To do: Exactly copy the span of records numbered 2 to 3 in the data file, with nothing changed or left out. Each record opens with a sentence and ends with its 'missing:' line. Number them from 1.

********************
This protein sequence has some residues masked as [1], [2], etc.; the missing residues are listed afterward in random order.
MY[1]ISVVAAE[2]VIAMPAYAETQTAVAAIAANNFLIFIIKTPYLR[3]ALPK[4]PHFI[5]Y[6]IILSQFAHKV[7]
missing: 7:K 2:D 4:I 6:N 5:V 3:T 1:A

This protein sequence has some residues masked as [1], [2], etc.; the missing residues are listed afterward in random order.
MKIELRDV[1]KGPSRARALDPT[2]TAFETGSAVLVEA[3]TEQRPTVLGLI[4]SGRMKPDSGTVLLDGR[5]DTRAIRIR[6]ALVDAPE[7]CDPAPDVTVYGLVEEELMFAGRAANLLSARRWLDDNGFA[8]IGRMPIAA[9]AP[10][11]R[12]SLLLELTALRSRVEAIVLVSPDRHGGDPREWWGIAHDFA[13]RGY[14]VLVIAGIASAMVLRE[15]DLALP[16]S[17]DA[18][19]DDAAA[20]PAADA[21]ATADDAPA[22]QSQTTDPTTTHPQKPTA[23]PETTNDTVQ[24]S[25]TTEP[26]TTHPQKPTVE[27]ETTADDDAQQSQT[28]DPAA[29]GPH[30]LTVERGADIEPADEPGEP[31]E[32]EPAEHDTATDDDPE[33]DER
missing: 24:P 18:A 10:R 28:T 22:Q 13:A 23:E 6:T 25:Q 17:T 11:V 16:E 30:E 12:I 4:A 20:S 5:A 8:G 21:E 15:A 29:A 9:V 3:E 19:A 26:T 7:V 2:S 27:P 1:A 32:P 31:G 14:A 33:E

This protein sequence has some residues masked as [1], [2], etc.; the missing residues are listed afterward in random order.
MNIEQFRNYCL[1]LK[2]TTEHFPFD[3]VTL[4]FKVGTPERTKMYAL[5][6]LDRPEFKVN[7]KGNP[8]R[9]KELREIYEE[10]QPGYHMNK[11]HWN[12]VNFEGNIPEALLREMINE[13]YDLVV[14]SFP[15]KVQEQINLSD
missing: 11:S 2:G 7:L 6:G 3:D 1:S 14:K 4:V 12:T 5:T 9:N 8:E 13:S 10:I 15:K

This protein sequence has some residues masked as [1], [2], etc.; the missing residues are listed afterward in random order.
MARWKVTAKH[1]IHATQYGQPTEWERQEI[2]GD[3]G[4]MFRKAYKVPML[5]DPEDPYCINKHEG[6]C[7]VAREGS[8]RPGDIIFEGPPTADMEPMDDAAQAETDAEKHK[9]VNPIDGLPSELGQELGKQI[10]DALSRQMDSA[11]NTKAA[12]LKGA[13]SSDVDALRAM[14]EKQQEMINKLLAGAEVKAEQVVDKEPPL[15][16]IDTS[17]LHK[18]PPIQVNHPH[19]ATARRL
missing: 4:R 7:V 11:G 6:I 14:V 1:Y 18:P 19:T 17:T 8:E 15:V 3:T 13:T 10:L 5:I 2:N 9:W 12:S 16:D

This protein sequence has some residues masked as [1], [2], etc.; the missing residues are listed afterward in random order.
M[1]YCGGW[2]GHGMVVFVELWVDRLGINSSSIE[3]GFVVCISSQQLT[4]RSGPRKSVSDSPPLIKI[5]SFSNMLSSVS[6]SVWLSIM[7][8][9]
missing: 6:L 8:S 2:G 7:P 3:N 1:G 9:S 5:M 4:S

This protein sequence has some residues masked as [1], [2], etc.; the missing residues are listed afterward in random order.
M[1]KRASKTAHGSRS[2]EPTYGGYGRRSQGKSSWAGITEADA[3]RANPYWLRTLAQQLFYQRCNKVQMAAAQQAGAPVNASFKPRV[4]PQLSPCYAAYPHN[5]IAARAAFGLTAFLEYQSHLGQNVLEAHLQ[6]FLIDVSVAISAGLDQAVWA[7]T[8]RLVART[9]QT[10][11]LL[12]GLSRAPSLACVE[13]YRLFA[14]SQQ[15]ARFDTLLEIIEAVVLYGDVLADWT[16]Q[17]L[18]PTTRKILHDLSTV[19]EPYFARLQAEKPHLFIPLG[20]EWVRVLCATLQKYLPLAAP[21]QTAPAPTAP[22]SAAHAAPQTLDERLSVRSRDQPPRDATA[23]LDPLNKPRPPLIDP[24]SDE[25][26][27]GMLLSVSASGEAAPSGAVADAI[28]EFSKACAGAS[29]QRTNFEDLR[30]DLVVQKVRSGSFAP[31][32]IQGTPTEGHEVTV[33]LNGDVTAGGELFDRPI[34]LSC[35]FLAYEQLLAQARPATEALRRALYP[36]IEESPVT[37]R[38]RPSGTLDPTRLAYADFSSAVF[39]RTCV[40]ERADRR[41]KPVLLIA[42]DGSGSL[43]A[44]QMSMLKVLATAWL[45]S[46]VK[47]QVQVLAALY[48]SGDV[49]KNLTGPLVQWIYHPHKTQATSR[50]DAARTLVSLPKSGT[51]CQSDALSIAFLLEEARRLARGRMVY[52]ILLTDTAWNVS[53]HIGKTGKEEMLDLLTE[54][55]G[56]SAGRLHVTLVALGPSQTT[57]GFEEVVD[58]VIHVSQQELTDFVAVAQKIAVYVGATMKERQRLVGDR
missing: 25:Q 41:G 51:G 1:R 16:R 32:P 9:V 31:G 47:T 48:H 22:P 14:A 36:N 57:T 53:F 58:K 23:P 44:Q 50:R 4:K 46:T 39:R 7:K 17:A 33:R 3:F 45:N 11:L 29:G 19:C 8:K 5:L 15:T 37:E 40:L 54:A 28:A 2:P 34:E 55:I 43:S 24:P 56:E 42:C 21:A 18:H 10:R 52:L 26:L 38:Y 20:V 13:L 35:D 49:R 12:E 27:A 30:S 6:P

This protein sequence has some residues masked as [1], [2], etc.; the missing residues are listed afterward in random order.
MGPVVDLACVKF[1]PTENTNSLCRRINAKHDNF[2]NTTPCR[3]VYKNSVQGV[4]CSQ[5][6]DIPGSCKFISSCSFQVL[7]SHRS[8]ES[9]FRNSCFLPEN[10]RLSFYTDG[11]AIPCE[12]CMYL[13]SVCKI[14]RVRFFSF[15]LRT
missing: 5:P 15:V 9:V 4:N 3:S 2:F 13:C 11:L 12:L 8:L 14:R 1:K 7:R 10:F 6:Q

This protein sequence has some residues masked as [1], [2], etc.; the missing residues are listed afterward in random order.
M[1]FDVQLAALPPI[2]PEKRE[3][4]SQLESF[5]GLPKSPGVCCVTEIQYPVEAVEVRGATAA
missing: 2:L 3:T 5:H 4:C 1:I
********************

This protein sequence has some residues masked as [1], [2], etc.; the missing residues are listed afterward in random order.
MKIELRDV[1]KGPSRARALDPT[2]TAFETGSAVLVEA[3]TEQRPTVLGLI[4]SGRMKPDSGTVLLDGR[5]DTRAIRIR[6]ALVDAPE[7]CDPAPDVTVYGLVEEELMFAGRAANLLSARRWLDDNGFA[8]IGRMPIAA[9]AP[10][11]R[12]SLLLELTALRSRVEAIVLVSPDRHGGDPREWWGIAHDFA[13]RGY[14]VLVIAGIASAMVLRE[15]DLALP[16]S[17]DA[18][19]DDAAA[20]PAADA[21]ATADDAPA[22]QSQTTDPTTTHPQKPTA[23]PETTNDTVQ[24]S[25]TTEP[26]TTHPQKPTVE[27]ETTADDDAQQSQT[28]DPAA[29]GPH[30]LTVERGADIEPADEPGEP[31]E[32]EPAEHDTATDDDPE[33]DER
missing: 24:P 18:A 10:R 28:T 22:Q 13:A 23:E 6:T 25:Q 17:T 11:V 16:E 30:E 12:I 4:A 20:S 5:A 8:G 21:E 15:A 29:A 9:V 3:E 19:A 26:T 7:V 2:S 27:P 1:A 32:P 31:G 14:A 33:E

This protein sequence has some residues masked as [1], [2], etc.; the missing residues are listed afterward in random order.
MNIEQFRNYCL[1]LK[2]TTEHFPFD[3]VTL[4]FKVGTPERTKMYAL[5][6]LDRPEFKVN[7]KGNP[8]R[9]KELREIYEE[10]QPGYHMNK[11]HWN[12]VNFEGNIPEALLREMINE[13]YDLVV[14]SFP[15]KVQEQINLSD
missing: 11:S 2:G 7:L 6:G 3:D 1:S 14:K 4:V 12:T 5:T 9:N 8:E 13:S 10:I 15:K